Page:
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DeFi needs a unique approach, ‘with different technology, we need different rules’

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Over the last year, cryptocurrencies such as Bitcoin and Ethereum have become extremely popular with retail customers, reshaping how investors interact with financial instruments. A new generation of investors have welcomed investing as a tool for financial freedom and, with the rise of access to technology, crypto-markets provide a key step in democratising wealth.

In an ideal scenario, Yes- However, there still lies a wave of regulatory uncertainty.

Stephen Palley, partner at Anderson Kill discussed the need for regulatory clarity  in the latest episode of the Unchained podcast. Of late, Gary Gensler, chairman of the SEC, termed decentralised finance as “highly centralized.” Something that Palley opposed in the said interview.

“DeFi AMM’s algorithms are very different than the sort of centralized order book or order matching that you had for Ether Delta case.

Decentralized exchanges (DEXs) have come a long way from the days of order-book-based DEXs such as Ether Delta. The latter was charged over operating as an unregistered national securities exchange. It was “supposedly a decentralized exchange but it really was not,” Palley opined. However, now things have changed with time. He added,

“If something is different it should be treated differently.”

Ergo, giving his support for DeFi AMMs to be regulated differently than centralized market books.

Centralized or Decentralized? 

Although he didn’t pinpoint a specific firm, a lot of companies have built a front-end for a DeFi protocol. Are they truly decentralized?

Here’s how the interviewee responded. “I mean that’s an argument that I think the SEC is going to contend with and there are certainly some companies that have done that but there are also you know groups of decentralized developers who are loosely organized who have done this…”

Another context to the same argument,

“I don’t think that anybody would argue that a protocol in and of itself on the blockchain is an exchange. It doesn’t fit by its terms within the definition of an exchange in the exchange act. It’s not a market place- not a location where people come together to trade”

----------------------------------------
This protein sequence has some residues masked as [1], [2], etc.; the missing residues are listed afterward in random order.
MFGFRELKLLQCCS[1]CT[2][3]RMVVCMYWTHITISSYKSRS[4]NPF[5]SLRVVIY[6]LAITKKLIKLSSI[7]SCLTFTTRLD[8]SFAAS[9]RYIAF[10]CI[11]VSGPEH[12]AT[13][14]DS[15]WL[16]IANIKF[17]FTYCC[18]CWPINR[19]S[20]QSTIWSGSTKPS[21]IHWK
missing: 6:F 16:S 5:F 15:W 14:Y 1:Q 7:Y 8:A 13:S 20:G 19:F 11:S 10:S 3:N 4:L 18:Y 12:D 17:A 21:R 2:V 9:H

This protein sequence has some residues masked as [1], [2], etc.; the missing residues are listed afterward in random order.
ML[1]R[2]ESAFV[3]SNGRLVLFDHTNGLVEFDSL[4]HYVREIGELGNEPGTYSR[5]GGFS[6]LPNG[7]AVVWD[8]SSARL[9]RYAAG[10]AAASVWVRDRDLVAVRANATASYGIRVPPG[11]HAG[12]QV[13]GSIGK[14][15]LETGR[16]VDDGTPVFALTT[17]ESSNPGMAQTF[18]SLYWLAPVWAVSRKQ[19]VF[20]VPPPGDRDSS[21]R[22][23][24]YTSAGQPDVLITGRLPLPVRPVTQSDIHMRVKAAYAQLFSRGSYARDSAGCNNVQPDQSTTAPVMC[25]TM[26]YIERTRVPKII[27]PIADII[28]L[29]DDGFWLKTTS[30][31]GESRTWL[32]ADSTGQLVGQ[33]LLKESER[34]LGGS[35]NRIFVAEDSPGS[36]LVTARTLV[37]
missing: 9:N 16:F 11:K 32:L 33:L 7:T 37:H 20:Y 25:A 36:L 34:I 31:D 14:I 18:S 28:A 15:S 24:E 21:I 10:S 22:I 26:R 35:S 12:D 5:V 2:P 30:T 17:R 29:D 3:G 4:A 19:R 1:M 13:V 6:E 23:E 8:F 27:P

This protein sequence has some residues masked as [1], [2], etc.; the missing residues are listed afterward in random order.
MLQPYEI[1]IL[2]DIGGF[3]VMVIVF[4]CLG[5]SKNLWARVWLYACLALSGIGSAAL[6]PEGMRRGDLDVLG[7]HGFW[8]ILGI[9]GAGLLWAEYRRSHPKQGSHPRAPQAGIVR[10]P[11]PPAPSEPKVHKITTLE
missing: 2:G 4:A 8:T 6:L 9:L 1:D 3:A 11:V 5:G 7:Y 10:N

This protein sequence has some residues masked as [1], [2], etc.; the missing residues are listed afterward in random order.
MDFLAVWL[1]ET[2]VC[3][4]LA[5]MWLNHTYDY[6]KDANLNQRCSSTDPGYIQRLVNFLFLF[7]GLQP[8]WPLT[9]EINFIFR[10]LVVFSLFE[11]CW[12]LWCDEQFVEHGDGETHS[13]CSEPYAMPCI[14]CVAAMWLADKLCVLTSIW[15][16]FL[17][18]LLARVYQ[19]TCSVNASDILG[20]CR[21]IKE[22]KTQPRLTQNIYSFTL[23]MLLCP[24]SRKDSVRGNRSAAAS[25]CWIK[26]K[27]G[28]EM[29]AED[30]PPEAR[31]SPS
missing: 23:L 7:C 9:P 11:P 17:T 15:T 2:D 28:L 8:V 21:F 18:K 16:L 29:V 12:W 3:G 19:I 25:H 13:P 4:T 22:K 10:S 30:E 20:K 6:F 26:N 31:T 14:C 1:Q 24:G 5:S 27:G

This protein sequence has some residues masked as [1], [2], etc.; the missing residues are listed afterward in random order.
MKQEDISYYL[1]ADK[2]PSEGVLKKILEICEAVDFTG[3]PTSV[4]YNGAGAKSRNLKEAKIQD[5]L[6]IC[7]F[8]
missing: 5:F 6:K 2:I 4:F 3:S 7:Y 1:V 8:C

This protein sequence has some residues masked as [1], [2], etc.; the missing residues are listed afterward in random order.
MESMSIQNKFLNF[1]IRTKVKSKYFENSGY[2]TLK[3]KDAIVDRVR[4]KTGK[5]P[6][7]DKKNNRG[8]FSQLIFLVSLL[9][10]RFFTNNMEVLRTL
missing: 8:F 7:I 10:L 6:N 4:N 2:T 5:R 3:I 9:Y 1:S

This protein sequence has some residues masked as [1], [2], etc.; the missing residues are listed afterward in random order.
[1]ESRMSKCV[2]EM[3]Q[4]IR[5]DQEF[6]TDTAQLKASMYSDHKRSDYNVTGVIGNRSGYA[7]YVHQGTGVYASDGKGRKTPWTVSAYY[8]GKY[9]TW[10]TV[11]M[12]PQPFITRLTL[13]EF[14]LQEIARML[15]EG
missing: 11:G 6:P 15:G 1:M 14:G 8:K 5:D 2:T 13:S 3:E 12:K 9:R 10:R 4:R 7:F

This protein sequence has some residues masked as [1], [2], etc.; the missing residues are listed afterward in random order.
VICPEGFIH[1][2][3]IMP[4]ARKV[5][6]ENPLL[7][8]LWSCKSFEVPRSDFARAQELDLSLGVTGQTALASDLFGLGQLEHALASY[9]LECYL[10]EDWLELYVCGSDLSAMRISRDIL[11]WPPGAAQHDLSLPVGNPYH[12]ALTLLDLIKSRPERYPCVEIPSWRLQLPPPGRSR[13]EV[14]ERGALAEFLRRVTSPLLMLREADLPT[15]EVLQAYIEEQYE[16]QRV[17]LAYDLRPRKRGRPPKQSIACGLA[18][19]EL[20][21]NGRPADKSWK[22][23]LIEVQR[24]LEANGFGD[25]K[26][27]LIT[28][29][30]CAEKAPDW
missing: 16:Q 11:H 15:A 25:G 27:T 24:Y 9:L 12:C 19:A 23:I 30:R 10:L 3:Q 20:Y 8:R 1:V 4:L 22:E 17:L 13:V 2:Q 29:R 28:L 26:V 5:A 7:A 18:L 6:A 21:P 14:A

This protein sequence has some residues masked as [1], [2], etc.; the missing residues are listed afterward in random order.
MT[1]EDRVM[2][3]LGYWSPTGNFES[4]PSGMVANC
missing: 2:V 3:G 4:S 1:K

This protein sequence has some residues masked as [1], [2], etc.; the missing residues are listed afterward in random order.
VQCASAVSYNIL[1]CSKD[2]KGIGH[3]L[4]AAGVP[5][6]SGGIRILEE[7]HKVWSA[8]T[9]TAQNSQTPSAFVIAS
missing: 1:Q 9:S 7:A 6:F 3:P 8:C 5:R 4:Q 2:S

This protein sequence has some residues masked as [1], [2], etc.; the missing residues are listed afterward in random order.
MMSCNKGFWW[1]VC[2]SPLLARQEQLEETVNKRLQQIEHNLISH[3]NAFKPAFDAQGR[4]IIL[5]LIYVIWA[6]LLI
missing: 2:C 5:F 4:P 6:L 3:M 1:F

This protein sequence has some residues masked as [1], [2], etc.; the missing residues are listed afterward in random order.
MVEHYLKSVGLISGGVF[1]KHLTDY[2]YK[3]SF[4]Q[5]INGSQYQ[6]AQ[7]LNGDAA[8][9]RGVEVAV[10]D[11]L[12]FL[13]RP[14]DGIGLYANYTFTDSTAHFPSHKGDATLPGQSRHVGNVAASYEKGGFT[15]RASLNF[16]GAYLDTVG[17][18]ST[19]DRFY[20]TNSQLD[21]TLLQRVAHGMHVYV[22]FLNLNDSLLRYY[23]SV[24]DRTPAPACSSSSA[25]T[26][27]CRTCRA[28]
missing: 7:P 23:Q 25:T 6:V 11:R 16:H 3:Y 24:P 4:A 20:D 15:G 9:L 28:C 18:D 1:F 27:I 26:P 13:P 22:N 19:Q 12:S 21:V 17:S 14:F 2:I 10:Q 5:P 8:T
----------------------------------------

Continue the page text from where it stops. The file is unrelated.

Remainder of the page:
He even adds a solution to the whole skeptic scenario by providing an example. He says, “You can (take) one step away. Use something like Etherscan to interact with those protocols. There’s no argument that etherscan is an exchange. These protocols are available, anybody can build a front-end.” He further stated,

“…if you have a front end that simply provides functionality and allows access to what is truly a decentralized protocol that no single person has control over- How is that an exchange? Really?

I’m on the fence about that. But there’s a strong argument that it is not and we need to come to terms with technology. With different technology, we need different rules.”

Needless to say, the recent move by the SEC has directly affected different exchanges. Now, “crypto developers are ‘going Satoshi’ because of US securities laws.” Moreover, “There’s a genuine interest in full decentralization- believe in the ethos of financial freedom,” he added. One of the main reasons why “people are thinking of leaving the U.S.”

This wasn’t the first time such an argument had been made. Different analysts have spoken publicly about the importance of financial freedom. For instance, Lark Davis tweeted,


Shubham is a full-time journalist/ Crypto data analyst at AMBCrypto. A Master's graduate in Accounting and Finance, Shubham's writings mainly focus on the cryptocurrency sector with particular emphasis on market research studies and communications for >2 years. Also, a die-hard Chelsea fan #KTBFFH.
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